When converting points into airline miles they will often transfer at the following rate of 60,000 Marriott Bonvoy points to 20,000 airline miles. For every 20,000 miles that are converted you get an additional 5,000 bonus miles.
This means that 60,000 Marriott points comes out to 25,000 airline miles. If you are using those miles for premium redemptions like business class and first class flights, you can get a lot of value from those 25,000 miles.
For example, if you were getting eight cents per mile, 25,000 miles could come out to $2,000 in value. This means that the value of the 60,000 Marriott points could equate to $2,000+ when used in an optimal way.
So in that sense, Marriott points can actually be extremely valuable.
Below is an overview of the different elite status levels. (Note that these are the standard qualifying thresholds that applied before coronavirus.)
Here are the different World of Hyatt elite levels and the requirements for each level:
- Discoverist: 10 qualifying nights, 25,000 Base Points
- Explorist: 30 qualifying nights, 50,000 Base Points
- Globalist: 60 qualifying nights, 100,000 Base Points
Here are the different Marriott Bonvoy elite levels and the requirements for each level:
- Silver: 10 to 24 nights
- Gold: 25 to 49 nights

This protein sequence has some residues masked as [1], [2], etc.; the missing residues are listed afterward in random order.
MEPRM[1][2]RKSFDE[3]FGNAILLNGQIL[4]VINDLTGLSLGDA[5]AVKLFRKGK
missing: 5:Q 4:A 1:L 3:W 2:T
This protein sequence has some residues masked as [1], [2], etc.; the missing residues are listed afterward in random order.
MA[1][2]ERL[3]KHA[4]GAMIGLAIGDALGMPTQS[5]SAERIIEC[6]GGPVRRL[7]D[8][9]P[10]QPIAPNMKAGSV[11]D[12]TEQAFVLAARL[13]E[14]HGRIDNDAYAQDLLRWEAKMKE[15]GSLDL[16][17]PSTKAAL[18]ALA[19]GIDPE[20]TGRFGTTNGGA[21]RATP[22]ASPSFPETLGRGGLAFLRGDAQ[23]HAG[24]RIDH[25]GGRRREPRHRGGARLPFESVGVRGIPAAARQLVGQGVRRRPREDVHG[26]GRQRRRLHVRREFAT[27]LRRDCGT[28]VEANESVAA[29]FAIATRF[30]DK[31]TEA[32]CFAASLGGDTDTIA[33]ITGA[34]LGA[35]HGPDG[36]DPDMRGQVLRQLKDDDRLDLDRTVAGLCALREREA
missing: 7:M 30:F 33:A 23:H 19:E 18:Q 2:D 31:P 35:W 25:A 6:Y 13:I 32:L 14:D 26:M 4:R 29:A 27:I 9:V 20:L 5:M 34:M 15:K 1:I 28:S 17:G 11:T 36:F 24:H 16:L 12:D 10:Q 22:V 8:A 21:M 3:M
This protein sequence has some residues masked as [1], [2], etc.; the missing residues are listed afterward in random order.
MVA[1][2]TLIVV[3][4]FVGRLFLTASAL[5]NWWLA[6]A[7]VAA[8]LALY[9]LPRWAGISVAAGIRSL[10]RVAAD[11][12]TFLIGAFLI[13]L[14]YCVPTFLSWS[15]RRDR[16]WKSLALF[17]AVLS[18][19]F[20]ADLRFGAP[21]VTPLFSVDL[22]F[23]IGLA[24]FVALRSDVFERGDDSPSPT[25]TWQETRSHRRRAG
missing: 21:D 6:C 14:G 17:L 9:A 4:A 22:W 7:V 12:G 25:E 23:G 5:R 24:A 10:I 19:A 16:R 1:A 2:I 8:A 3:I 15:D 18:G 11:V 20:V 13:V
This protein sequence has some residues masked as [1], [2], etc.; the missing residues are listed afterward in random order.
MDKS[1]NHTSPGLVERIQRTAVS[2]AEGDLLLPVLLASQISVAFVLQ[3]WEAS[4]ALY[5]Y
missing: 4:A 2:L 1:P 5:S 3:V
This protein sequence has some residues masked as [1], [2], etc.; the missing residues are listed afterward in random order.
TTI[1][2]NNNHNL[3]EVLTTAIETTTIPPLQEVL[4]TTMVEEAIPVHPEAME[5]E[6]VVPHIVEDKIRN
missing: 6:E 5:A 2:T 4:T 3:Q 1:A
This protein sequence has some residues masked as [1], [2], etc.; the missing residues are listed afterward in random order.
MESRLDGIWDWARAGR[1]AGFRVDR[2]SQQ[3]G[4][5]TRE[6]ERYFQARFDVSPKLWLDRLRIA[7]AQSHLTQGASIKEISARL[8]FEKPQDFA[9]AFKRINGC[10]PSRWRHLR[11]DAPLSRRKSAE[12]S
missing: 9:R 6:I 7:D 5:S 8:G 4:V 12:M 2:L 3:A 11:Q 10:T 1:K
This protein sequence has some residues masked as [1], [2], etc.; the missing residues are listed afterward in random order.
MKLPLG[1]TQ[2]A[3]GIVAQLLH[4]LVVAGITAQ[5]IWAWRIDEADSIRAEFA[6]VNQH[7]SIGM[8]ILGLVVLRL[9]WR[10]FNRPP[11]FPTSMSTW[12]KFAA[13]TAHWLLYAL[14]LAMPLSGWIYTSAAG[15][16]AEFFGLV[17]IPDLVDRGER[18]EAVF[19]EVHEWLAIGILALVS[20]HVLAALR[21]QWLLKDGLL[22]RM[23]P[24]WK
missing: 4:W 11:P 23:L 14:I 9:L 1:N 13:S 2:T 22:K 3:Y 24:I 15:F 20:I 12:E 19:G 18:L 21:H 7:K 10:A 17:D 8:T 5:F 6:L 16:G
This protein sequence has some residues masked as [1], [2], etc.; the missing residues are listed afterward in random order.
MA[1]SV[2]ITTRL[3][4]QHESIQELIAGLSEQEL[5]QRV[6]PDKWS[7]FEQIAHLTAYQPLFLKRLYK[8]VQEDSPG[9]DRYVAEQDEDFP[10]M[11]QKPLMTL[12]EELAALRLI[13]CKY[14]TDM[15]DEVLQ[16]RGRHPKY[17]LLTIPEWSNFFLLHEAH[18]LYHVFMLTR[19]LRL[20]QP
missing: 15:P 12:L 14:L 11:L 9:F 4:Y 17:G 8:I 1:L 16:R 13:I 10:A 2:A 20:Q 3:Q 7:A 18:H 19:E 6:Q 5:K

- Platinum: 50 to 74 nights
- Titanium: 75 to 99 nights
- Ambassador: 100 nights + $20,000 U.S. dollars in qualified annual spend
The first difference you might notice (other than the funny names used by Hyatt) is that Marriott has five elite levels and Hyatt only has three elite levels.
That makes it a little bit tough to directly compare the programs but you can still compare them based on benefits offered.
For example, Marriott offers free breakfast when you obtain Platinum status but Hyatt does not offer that benefit until you reach Globalist.
Platinum status will get you lounge access with Marriott but you don’t get guaranteed lounge access with Hyatt until you hit Globalist (Hyatt offers two club lounge access awards when you hit 30 nights).
Both programs offer milestone rewards such as suite upgrade awards. Marriott will offer you five Suite Night Awards as an Annual Choice Benefit option when you reach 50 nights and 75 nights in a calendar year.
With Hyatt, you’ll earn 2 suite awards after 50 nights and 2 more suite awards after 60 nights. You’ll then earn one suite award for every 10 additional nights after that up to 100 nights. The great thing about Hyatt suite night awards is that you can use one award to cover many nights (unlike Marriott where it is a per night basis).
Marriott has a partnership with United and if you achieve Titanium status you can get automatic United Silver status which is the bottom level of elite status.
Silver status does not give you a lot of perks but it is a way to get upgrades on occasion to business class and more commonly upgrades to economy plus.
Hyatt also has the partnership with M-Life, which allows you to status match.
World of Hyatt Card
The World of Hyatt Card is one of the best hotel credit cards available since it comes with a great sign-up bonus, strong bonus category earning, and the opportunity for free nights. It’s also one of the best hotel cards for climbing your way up the elite status tiers for Hyatt via credit card spend.
- Welcome Bonus
- 30,000 Bonus Points after $3,000 in purchases within 3 months of account opening
- Plus, 2 points total per $1 spent on purchases that earn 1 point, up to $15,000 in spend in the first 6 months of account opening